Friday, March 19, 2010

Clark Reservation

Glacier Pond in nearby Clark Reservation is another plunge pool created by a torrent of water running off the retreating glacier some time ago. Green Lakes, featured here earlier in the year and currently on my heading, are also plunge basins, deep and cold and green. This park is a wildflower treasure chest, and the season is just around the corner.

Wednesday, March 17, 2010

Icon of Tipperary Hill

My Irish mother Jo introduced me to this cultural icon at the heart of Tipperary Hill many years ago. Rock-throwing protesters forced the city to give up trying to keep the red on top. 
She told us her great grandmother ran away from a convent in Ireland. If she hadn't done that, surely I wouldn't be here now.
My mother, though a life-long Democrat, got Ronald Reagan's sense of humor. That is about all she liked about him.

Sunday, March 14, 2010

Stillwater in Winter

Joli, our Border Collie, at Stillwater.

The flow was once a forest with two sizable streams meeting down toward where the dam is today. Lumbering in the 1800s took huge trees like this white pine. The stumps are covered by water during the summer. Hazards like this and great piles of rocks near the surface, maybe eskers left by the retreating glaciers, keep the power boaters away for the most part, making this lake great for fishing and canoeing.

Saturday, March 13, 2010

Rap-Shaw in Winter

We went to Rap-Shaw for an overnight on Saturday. Stillwater is still frozen solidly though the water level will begin to rise over the next weeks and the ice will be gone by the end of April.

A couple of the cabins are insulated, and the wood stoves are more than adequate for heat and cooking.

If you followed my St. Louis blog, then you already know that this Adirondack spot is an important refuge for us, quiet and beautiful, and close enough to Syracuse for short stays. Joli loves it here too. She has free range of the island.

Friday, March 12, 2010

'49 Ford

Forty-nine Ford (please correct me if I am wrong) north of Watertown, NY. The expenses of switching to modern farming practices and the difficulties of farming in the north country probably sent this farm into abandonment. In addition, the area is underlain very shallowly by natural stone pavement resulting in a very thin layer of soil.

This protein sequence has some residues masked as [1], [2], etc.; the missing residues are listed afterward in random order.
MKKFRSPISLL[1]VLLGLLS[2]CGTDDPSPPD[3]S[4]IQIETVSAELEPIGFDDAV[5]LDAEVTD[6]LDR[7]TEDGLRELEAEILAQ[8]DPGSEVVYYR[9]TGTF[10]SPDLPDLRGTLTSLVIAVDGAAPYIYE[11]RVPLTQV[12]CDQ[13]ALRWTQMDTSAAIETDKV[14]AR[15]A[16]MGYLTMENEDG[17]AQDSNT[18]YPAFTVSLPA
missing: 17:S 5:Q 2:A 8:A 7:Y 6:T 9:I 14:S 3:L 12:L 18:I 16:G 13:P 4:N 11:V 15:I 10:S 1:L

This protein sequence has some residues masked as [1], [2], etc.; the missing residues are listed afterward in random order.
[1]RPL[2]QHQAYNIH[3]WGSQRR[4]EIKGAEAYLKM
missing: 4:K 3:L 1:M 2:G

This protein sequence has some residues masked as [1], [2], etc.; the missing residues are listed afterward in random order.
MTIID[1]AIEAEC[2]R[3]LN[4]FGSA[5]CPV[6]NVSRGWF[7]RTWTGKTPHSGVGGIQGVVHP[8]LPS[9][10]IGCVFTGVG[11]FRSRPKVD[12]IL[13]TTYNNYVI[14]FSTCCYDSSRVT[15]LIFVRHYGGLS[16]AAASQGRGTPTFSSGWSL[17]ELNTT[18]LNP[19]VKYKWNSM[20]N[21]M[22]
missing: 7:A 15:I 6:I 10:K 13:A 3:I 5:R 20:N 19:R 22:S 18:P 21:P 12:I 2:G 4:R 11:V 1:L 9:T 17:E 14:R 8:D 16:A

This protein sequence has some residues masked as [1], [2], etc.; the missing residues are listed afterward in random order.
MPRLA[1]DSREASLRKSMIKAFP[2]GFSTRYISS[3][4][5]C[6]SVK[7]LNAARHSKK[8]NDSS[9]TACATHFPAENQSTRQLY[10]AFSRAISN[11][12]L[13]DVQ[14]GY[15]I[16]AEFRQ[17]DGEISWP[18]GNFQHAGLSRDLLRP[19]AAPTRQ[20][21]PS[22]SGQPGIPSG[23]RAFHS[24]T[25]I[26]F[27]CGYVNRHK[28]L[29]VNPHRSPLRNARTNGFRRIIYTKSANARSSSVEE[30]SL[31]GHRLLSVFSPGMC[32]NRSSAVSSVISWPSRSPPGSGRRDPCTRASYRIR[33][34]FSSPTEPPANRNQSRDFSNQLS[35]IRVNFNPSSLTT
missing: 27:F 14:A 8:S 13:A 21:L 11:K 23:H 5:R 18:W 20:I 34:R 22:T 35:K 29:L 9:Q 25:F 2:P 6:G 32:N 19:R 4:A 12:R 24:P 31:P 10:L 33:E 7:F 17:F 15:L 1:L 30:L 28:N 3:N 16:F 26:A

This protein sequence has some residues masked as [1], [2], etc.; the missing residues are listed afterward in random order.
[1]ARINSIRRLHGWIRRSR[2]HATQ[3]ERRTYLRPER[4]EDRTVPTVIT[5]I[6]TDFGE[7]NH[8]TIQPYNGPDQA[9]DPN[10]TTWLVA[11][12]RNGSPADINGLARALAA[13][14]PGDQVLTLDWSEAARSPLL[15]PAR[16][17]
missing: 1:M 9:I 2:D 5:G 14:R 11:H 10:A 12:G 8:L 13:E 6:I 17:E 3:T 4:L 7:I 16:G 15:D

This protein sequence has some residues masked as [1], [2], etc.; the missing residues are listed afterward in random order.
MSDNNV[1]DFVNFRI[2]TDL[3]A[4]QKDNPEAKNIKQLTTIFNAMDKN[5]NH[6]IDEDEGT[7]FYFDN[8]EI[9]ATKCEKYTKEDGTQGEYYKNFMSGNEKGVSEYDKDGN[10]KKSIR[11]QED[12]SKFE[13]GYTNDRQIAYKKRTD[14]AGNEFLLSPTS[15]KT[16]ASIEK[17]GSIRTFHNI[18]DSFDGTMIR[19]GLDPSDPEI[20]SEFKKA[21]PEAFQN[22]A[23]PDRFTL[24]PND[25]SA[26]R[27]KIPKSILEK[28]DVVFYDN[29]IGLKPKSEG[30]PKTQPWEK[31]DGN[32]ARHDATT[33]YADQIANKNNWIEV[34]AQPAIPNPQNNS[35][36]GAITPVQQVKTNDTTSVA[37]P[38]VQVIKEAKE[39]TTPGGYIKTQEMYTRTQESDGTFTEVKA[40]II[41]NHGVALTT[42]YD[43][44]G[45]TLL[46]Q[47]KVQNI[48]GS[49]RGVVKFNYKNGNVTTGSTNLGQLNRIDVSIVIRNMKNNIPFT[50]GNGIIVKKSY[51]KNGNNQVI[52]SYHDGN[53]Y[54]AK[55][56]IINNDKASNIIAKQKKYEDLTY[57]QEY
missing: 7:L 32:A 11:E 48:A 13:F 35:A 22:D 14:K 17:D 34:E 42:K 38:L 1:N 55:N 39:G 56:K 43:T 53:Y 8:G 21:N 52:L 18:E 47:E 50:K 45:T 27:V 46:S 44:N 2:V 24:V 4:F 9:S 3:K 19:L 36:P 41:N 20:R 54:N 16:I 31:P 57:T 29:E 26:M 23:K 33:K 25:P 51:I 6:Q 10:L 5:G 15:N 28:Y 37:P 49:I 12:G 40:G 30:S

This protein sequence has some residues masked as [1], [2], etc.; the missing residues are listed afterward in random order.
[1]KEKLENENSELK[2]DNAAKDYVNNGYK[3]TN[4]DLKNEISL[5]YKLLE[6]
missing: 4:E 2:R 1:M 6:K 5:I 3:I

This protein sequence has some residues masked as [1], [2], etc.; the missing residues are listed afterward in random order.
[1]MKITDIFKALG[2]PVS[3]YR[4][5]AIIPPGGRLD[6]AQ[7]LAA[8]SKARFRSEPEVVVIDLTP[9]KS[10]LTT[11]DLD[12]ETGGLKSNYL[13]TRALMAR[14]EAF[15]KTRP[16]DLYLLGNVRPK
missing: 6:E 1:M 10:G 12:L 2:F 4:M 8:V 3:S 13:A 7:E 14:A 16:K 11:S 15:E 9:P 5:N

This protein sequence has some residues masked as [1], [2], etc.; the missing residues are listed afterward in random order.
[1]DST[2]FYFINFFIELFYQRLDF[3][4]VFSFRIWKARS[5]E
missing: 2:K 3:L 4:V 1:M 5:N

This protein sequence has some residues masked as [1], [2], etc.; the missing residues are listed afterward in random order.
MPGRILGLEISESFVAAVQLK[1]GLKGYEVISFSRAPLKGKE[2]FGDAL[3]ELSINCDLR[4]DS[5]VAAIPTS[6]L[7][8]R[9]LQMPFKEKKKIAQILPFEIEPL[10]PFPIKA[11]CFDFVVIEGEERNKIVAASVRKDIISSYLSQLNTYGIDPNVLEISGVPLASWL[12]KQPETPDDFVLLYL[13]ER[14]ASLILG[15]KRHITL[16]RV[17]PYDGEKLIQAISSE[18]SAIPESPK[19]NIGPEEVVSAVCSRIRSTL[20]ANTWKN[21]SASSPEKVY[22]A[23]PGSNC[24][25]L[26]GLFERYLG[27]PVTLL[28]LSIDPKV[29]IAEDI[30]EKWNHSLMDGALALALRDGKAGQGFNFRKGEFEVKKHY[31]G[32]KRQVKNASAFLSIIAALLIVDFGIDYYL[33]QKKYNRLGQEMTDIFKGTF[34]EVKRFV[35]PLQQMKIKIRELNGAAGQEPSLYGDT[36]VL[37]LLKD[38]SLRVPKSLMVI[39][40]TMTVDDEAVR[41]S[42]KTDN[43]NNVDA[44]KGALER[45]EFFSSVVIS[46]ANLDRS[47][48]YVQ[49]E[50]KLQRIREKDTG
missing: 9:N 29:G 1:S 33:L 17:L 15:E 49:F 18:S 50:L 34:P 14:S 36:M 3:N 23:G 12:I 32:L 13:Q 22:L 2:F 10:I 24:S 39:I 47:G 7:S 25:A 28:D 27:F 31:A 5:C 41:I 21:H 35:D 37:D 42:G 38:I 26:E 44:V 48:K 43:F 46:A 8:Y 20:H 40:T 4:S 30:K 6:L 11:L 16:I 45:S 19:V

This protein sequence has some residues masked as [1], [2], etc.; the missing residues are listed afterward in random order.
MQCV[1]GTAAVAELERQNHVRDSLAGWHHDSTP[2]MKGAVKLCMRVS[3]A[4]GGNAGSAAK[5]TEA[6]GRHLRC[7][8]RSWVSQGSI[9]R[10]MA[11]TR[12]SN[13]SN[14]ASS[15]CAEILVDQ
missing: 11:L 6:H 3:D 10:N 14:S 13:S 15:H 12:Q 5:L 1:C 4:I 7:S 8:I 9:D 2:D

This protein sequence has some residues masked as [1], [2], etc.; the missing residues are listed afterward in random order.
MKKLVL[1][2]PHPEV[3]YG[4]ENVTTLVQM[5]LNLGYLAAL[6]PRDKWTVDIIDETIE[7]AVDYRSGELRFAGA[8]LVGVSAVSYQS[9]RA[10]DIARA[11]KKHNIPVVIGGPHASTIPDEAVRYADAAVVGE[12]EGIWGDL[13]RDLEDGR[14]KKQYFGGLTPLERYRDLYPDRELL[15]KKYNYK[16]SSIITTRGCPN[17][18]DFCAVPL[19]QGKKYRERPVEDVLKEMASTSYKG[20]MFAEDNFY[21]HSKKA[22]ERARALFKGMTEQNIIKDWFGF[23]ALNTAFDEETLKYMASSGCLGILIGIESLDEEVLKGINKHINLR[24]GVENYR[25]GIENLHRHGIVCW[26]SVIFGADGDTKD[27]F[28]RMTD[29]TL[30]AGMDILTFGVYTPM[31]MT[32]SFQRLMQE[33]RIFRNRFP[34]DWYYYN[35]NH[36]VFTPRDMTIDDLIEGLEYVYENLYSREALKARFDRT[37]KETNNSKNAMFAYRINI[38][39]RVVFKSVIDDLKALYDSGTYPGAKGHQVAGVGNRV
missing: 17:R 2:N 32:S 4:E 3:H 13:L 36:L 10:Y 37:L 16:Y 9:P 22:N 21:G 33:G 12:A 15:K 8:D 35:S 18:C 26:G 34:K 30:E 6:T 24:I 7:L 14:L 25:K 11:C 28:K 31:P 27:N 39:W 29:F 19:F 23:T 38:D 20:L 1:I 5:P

Thursday, March 11, 2010

Homage to Eric Tenin

I bent the rules. This is not in my town but Paris, the city of Eric Tenin, originator of City Daily Photo. 
This is one of many water features in the large public space beside the Pompidou Center, by the great Niki de Saint Phalle.
I'm sure Eric knows it, and I hope he likes it as well as I do. Thanks!

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Wednesday, March 10, 2010

Morley Trinity Episcopal Church

Trinity Episcopal Church in Morley, NY. The village of Morley is located along the lower Grasse River near Canton in northern NY. The chapel was finished in 1871, built to be an exact replica of a 13th centruy English Gothic chapel familiar to an early settler.

We were in the north country for three days as Ed's work takes him to regional hearing points. The Syracuse SSA region extends from Canada to Pennsylvania, and from east of Utica to west of Corning. 

Tuesday, March 9, 2010

Winter Aconite

We find this already blooming when its snow cover melts away. For us it is the first perennial, quickly followed by snow drops. Although we can easily have a lot more snow here through March and well into April, and even into May, this show has begun and cannot be stopped.

Sunday, March 7, 2010

Summit Ave. Watercolor

The downstairs bathroom needed more privacy, so I installed a panel of translucent plastic. I love the Impressionist view it creates. In the strong morning light, the scene yesterday was good enough to photograph. 

Saturday, March 6, 2010

Maple Syrup

One of my favorite signs of spring in the Northeast.  Mr. Leonard at 85 makes maple syrup every year. I have been buying from him for years. 
Of course I didn't see him last year because we were in St. Louis, but I thought about him. 
I found him at the Regional Market today selling the first syrup of this season. 
When I told that we lived the past year in St. Louis, he told me that he has moved about 20 feet in his whole life. 
Also, when he turned over the farm to his son, he and his wife visited all 50 states and he still feels there is no place like home, which is in the hilly country south of Cortland.
Mr. Leonard and I, if we are related, have to go back a long way.  We have discussed this and only know for sure that our relatives crossed the north Atlantic at least a couple of hundred years ago.

I bought a gallon. My downfall.

Friday, March 5, 2010

Spring in Syracuse

A sure sign of spring! SU basketball! Gigantic blue and orange flag on top of the State Tower Building!

Thursday, March 4, 2010

Witch Hazel

Spring comes so fast. If you blink, you miss it!

Wednesday, March 3, 2010

Monday, March 1, 2010

City Daily Photo Theme Day: Passageway

A long second story connector between hotel and annex, with glass-roofed Z-shaped turn...nice touch.